Location: 372 W. Lancaster Ave., Wayne.
Contact: (610) 688-9300, hogfishwayne.com.
Cuisine: Florida seafood with some meat options; vegetarian dishes by request.
Cost: Appetizers $6-$13, entrées $10-$29.
Atmosphere: An aesthetic homage to Key West. Ample weekend crowds keep the dining room more energized.
Hours: Monday-Friday from 11:30 a.m., Saturday-Sunday from 4 p.m. Doors close when the last customer leaves.
Extras: Happy hour Monday-Friday 5-7 p.m.
If you married the neighborhood conviviality of a small town with the beachy easiness of a tropical island, Hogfish Bar & Grill would be the end result—or so hope longtime friends and co-owners Mike Scartozzi and Ed O’Neill. “We wanted to find a blend of South Florida and Wayne,” says Scartozzi.
A Key West theme is undoubtedly the idea here. A Florida sunset mural covers an entire wall; a Captain Morgan-guzzling parrot statuette is perched behind the wraparound bar, and myriad fish photos line Hogfish’s perimeter. Truth be told, though, the vibe is more touristy Florida than anything else.
Both owners are Jupiter, Fla., regulars, so they know that coastal area and its food well. O’Neill introduced Scartozzi to the native hogfish, later convincing him to create a restaurant around it in the old Osaka space on Lancaster Avenue. “The idea intrigued me,” says Scartozzi, remarking on the overabundance of Italian and Asian eateries in the area.
Once the owner of Paoli’s Willistown Grill and former president of the Pennsylvania Restaurant Association, Scartozzi has worked in the industry for 25 years. O’Neill has made his living in the auto body business. “Ed wanted a restaurant, but he didn’t know how to get there,” says Scartozzi of his friend, who owned the restaurant space. “I was the vehicle.”
The duo envisioned a restaurant with a warm, relaxing, modern feel—and a menu that follows suit. As it is now, there’s nothing particularly relaxing about paying close to $100 for dinner for two in a casual eatery, especially when the food has yet to reach a level that warrants such steep prices.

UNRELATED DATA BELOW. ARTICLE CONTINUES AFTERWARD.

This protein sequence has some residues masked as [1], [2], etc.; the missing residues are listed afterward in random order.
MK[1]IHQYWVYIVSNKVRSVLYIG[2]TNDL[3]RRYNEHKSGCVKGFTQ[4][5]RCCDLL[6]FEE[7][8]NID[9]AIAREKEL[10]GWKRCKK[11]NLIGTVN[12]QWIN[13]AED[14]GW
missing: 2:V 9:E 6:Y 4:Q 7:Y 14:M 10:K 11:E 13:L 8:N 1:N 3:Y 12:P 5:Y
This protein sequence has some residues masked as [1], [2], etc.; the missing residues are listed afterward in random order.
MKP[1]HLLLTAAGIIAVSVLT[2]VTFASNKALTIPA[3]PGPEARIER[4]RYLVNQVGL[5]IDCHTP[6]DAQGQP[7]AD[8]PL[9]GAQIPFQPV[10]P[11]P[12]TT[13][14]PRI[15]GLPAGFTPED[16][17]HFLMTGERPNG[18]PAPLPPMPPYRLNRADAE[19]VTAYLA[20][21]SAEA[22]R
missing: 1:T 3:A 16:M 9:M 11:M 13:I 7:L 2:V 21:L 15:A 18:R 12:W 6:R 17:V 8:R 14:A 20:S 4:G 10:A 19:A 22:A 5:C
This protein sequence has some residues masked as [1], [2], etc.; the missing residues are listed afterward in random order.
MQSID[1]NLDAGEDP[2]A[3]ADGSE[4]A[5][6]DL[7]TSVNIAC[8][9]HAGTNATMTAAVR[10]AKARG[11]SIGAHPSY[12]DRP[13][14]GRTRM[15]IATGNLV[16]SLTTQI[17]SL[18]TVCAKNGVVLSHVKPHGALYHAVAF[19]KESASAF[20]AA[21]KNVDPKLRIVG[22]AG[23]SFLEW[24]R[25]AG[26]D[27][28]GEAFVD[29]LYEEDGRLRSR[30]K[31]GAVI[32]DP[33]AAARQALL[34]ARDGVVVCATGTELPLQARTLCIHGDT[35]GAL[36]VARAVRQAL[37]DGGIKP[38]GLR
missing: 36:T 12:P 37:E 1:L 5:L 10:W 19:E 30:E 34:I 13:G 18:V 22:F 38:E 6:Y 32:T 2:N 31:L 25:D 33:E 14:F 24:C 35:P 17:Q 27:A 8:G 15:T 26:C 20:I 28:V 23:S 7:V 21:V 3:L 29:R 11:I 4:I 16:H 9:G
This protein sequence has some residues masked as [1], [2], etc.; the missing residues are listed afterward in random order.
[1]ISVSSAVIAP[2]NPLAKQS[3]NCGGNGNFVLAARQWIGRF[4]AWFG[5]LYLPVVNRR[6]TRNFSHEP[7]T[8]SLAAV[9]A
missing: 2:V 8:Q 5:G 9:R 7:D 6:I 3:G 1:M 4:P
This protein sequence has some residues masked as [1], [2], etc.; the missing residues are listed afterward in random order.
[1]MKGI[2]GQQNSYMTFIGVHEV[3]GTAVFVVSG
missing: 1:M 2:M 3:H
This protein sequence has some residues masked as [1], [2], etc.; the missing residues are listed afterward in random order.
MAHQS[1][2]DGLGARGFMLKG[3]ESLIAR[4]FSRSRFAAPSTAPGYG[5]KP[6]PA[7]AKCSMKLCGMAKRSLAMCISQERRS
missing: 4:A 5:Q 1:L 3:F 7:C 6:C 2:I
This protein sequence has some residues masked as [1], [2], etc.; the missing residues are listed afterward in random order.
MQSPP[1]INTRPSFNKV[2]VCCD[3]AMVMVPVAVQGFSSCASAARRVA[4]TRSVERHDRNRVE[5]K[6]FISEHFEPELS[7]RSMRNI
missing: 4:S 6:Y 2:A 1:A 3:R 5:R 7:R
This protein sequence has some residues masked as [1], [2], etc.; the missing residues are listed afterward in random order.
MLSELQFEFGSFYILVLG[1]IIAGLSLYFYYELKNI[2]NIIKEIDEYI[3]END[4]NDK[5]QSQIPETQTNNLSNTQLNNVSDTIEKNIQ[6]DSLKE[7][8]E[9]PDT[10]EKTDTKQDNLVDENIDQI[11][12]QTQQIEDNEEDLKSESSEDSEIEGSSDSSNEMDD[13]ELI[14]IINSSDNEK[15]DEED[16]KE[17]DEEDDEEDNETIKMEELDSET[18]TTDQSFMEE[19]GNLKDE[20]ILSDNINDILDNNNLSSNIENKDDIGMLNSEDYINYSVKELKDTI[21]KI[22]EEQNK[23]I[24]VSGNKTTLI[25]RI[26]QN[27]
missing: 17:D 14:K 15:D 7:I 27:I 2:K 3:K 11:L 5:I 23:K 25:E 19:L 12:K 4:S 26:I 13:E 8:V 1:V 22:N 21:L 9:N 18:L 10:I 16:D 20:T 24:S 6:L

When done right, crab cakes require only a few simple ingredients to complement the delicate meat. Our appetizer version arrived laden with creamy filler. A heaping plate of fried calamari curls was batter-heavy and bland, the squid rubbery. Seems we should’ve opted for the tacos made with the signature hogfish.
Entrées are generally $22-$24 for a modest piece of fish and rather uninspired sides like white rice and a zucchini-and-carrot medley. At Hogfish, almost 400 pounds of fish are flown in from Florida three times a week. That explains a menu that’s largely seafood, with some meat options and a vegetarian-by-request policy.
Not surprisingly, the hogfish is the best bet. Light and flaky with an almost sweet flavor, it outshines anything that comes near it—save for the tangy passion-fruit vinaigrette underneath. As for the Floridian yellowtail snapper, its best qualities were lost beneath a too-creamy mass that tasted like the same shellfish mixture used for the crab cakes.
Among the desserts made in-house, the coconut crème brûlée was a little too heavy on the cream of coconut. A better option was the key lime pie.
On the plus side, the menu reflects the healthier inclinations of many Main Liners. Benefits come from the simply prepared fish, light sides, mostly fruit-based vinaigrettes, and sauces made without butter. Scartozzi and chef Bob Donovan collaborated on the menu, revising it several times. And when the hogfish is the star, Donovan succeeds. The place could use a few more of these moments.
THE SKINNY: Key West Wayne is not—though Hogfish’s owners have done a serviceable job capturing one version of what a South Florida restaurant might look like if it relocated to the Main Line. Unfortunately, fantasy and reality don’t always mix, leaving us with overpriced dishes that failed to knock our socks (or sandals) off.
Still, there are moments of inspiration when it comes to the signature hogfish. And the large bar is a comfortable place to grab a drink. As for the convivial coastal atmosphere to which this place aspires, weekends are the time to soak it up. Otherwise, it’s as much a work in progress as the food.
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